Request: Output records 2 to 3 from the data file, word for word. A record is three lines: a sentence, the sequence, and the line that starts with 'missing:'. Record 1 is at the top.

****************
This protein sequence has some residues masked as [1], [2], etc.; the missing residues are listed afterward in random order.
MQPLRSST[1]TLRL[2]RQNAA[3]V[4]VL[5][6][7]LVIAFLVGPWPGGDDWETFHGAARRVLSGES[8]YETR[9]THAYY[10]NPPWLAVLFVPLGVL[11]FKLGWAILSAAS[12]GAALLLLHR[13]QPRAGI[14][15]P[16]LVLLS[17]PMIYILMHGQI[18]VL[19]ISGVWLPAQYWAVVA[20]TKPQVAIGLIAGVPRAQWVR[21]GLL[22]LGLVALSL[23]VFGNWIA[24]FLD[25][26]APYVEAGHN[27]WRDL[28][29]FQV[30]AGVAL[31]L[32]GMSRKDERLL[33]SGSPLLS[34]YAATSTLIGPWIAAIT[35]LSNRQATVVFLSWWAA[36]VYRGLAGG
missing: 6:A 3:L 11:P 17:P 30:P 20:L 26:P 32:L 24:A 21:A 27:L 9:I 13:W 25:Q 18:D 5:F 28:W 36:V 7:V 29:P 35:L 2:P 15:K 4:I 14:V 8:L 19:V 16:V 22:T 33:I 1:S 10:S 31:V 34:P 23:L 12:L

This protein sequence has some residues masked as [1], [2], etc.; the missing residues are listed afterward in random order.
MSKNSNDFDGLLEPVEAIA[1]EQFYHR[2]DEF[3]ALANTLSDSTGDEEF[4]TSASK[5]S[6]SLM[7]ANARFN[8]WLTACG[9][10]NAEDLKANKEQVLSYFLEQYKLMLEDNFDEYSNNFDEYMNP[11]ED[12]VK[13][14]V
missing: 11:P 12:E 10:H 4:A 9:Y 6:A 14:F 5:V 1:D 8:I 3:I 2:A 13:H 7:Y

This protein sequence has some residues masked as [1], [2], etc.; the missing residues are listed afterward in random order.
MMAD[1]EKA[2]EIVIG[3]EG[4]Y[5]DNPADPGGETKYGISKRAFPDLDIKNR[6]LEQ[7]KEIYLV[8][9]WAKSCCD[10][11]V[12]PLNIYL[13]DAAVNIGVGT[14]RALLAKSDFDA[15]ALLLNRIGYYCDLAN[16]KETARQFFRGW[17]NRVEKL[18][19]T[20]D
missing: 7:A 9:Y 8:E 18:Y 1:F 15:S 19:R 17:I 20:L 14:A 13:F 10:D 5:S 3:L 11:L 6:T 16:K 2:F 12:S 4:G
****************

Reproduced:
This protein sequence has some residues masked as [1], [2], etc.; the missing residues are listed afterward in random order.
MSKNSNDFDGLLEPVEAIA[1]EQFYHR[2]DEF[3]ALANTLSDSTGDEEF[4]TSASK[5]S[6]SLM[7]ANARFN[8]WLTACG[9][10]NAEDLKANKEQVLSYFLEQYKLMLEDNFDEYSNNFDEYMNP[11]ED[12]VK[13][14]V
missing: 11:P 12:E 10:H 4:A 9:Y 6:A 14:F 5:V 1:D 8:I 3:I 2:A 13:H 7:Y

This protein sequence has some residues masked as [1], [2], etc.; the missing residues are listed afterward in random order.
MMAD[1]EKA[2]EIVIG[3]EG[4]Y[5]DNPADPGGETKYGISKRAFPDLDIKNR[6]LEQ[7]KEIYLV[8][9]WAKSCCD[10][11]V[12]PLNIYL[13]DAAVNIGVGT[14]RALLAKSDFDA[15]ALLLNRIGYYCDLAN[16]KETARQFFRGW[17]NRVEKL[18][19]T[20]D
missing: 7:A 9:Y 8:E 18:Y 1:F 15:S 19:R 17:I 20:L 14:A 13:F 10:D 5:S 3:L 11:L 6:T 16:K 2:F 12:S 4:G